Rory McIlroy has faced a number of what he likely feels are no-win decisions in his life as a pro golfer.
Whether he should have left Chubby Chandler to go to Horizon Sports to then form his own agency. Whether he should have broken up with Caroline Wozniacki in person, as opposed to over the phone. Whether he should do things he enjoys, like soccer, with his friends when not playing golf. Whether to play for Ireland or Great Britain in the Olympics. Whether to play in the Olympics at all.
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And it seems McIlroy saw the resulting criticism from his decision to skip the Rio Games through that prism on Tuesday when he salted the earth behind him as he laid into the idea of golf as an Olympic sport and the notion that top players have a responsibility to "grow the game."
After shooting 2-under 69 to open the British Open on Thursday, McIlroy was asked about his comments and given a window to walk them back. McIlroy mostly didn't.
"I think my opinion’s shared by a few people, but some people may think it’s wrong and that’s fine," he said. "But I’ve spent seven years trying to please everyone, and I figured out that I can’t really do that, so I may as well be true to myself."
Before concluding with that thought, however, the world No. 4 made it clear he's not rejecting the idea of growing the game. McIlroy said he feels he grows the sport in his own way, and not as a means of lining his and other peoples' pockets but rather for the greater good.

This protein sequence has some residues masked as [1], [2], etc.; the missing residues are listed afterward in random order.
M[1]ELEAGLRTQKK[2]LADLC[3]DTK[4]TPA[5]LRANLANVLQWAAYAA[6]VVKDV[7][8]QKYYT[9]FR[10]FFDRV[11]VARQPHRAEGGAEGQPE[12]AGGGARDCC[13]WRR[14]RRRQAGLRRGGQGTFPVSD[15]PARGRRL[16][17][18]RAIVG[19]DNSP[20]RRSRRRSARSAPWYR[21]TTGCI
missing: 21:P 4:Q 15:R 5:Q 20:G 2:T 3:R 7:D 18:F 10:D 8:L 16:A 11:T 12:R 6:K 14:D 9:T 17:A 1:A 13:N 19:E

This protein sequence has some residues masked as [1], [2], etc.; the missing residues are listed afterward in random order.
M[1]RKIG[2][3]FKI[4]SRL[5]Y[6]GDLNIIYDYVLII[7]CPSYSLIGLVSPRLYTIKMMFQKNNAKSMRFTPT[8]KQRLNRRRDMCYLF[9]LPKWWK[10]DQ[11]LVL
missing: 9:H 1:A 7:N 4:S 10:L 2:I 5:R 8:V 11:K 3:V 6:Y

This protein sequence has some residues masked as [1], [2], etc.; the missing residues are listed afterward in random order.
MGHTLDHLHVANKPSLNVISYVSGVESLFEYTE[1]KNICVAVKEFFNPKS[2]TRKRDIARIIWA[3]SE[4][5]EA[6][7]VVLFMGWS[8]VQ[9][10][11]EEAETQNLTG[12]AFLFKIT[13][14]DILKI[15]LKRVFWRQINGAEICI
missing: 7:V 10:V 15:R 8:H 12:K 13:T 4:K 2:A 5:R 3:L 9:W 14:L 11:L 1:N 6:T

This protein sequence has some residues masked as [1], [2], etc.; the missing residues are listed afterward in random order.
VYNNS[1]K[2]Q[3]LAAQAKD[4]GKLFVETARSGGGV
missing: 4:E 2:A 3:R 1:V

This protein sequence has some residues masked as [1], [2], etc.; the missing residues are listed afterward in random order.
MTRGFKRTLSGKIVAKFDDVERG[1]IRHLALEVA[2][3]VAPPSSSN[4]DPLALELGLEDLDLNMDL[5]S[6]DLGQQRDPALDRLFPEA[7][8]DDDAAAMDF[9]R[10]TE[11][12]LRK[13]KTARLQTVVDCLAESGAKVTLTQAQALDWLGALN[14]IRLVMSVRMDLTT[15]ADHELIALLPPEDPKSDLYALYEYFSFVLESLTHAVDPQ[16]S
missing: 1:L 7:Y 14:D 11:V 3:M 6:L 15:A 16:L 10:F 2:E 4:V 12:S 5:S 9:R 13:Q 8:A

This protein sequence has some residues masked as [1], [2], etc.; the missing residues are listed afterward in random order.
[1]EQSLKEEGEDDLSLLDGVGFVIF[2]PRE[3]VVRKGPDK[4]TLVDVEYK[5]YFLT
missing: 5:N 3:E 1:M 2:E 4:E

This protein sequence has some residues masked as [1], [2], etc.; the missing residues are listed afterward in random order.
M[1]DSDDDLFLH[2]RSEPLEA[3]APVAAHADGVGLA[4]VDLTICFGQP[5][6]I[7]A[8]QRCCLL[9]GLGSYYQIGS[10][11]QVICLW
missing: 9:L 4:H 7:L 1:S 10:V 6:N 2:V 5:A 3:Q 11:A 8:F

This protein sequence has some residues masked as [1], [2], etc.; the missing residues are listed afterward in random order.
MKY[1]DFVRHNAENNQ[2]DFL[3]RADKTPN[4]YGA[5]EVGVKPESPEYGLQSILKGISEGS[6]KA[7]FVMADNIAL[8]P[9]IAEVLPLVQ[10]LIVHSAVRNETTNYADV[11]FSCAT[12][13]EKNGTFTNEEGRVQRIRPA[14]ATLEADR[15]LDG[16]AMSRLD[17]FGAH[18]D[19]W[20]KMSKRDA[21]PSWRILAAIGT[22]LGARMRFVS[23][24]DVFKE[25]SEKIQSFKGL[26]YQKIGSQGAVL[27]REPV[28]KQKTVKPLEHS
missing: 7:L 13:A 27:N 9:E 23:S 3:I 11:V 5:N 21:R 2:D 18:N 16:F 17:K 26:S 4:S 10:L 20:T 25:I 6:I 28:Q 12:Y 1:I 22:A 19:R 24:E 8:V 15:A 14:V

"Obviously I feel like I do my bit to grow the game," McIlroy said. "It’s not as if I’m uninterested. I feel like golf is a great vehicle to -- I don’t want to force golf on anyone. But I feel like golf is a great vehicle to instill values in kids. I’m an ambassador for the PGA Junior League, I do some stuff for the First Tee in the States, and I feel like I’ve used my success in golf in a very positive way in the community."
The four-time major winner made it clear that his livelihood and personal fulfillment don't rely on more people playing golf.
"Look, again, the next generation can play golf if they want or they don’t. It won’t make me any less happy," he said. "But if I can somehow make a positive change in the world by what I do on the golf course, so whether that means raise money for charity or give kids more of a chance in life growing up, I’ve been very fortunate to do what I’ve done in golf, and I feel like I’ve used that success in a positive way."
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